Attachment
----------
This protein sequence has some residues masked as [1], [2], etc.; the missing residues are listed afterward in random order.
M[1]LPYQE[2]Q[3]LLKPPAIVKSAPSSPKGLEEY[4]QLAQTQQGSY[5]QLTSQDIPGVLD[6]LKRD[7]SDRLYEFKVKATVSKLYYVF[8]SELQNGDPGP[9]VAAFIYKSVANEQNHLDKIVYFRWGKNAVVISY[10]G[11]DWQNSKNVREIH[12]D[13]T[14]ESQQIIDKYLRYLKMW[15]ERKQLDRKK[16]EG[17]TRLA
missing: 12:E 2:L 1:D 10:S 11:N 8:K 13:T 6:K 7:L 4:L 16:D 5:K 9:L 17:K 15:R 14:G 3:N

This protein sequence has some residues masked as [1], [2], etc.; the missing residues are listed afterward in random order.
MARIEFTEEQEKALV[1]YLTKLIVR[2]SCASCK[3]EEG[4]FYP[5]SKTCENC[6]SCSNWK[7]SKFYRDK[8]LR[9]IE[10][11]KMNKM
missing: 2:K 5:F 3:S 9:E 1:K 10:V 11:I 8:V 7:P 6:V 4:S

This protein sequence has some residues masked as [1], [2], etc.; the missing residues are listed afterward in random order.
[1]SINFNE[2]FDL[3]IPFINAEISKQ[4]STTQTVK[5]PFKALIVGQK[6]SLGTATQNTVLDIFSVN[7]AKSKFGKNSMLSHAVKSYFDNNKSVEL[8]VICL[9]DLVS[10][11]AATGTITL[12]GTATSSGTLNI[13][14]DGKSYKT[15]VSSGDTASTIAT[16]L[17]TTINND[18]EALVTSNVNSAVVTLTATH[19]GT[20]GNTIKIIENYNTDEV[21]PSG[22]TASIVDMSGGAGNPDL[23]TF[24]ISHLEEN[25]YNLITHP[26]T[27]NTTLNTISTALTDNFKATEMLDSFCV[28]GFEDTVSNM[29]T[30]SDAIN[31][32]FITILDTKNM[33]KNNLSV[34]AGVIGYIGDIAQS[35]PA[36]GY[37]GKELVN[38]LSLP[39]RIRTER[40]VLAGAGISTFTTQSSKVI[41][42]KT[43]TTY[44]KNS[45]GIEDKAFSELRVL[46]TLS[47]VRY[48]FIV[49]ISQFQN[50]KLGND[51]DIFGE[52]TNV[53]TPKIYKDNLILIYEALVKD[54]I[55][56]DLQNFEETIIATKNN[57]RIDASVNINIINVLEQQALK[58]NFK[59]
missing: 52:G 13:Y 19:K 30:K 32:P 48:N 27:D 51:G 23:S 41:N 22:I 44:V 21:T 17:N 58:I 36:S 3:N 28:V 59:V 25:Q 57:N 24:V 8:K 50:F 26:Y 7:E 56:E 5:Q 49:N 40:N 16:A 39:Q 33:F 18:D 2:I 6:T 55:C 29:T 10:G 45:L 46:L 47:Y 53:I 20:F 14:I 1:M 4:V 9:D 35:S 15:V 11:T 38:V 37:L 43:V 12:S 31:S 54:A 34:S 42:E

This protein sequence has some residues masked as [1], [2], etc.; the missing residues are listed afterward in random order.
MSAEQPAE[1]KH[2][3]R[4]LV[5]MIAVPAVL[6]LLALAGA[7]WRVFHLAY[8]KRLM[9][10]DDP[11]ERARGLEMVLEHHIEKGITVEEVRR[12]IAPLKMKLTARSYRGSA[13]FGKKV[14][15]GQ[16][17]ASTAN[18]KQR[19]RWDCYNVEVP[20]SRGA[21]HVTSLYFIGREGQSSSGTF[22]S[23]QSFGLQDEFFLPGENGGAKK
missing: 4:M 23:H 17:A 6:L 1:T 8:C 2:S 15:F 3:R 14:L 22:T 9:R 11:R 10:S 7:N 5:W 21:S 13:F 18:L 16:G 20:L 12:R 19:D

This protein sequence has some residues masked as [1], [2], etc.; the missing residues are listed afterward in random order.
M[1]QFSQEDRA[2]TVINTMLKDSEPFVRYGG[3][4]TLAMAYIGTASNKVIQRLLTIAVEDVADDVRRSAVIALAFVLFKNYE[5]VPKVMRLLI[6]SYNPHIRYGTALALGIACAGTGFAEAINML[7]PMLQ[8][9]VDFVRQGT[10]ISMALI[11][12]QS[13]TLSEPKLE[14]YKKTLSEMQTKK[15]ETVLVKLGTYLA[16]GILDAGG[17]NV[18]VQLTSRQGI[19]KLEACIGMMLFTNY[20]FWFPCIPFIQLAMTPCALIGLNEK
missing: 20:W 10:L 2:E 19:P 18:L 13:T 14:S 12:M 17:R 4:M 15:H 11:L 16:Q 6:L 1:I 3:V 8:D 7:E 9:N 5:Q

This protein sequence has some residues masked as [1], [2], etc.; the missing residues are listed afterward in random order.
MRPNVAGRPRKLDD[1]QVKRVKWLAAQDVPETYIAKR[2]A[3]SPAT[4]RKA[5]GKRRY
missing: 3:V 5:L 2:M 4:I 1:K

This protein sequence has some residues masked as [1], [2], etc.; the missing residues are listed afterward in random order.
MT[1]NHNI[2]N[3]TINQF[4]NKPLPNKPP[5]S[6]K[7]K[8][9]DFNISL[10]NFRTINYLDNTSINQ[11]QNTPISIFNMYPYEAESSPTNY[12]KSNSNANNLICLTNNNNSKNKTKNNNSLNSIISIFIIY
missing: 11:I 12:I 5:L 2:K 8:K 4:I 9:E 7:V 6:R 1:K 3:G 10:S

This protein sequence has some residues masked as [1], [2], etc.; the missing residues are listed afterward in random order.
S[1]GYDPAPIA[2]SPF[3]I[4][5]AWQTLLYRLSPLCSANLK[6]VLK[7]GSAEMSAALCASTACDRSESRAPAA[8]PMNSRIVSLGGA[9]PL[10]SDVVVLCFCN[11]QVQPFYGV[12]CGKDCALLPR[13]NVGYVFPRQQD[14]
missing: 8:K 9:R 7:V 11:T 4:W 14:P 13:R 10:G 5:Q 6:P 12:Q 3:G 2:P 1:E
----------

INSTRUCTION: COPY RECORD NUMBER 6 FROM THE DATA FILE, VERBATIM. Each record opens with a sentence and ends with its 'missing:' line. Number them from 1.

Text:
This protein sequence has some residues masked as [1], [2], etc.; the missing residues are listed afterward in random order.
MRPNVAGRPRKLDD[1]QVKRVKWLAAQDVPETYIAKR[2]A[3]SPAT[4]RKA[5]GKRRY
missing: 3:V 5:L 2:M 4:I 1:K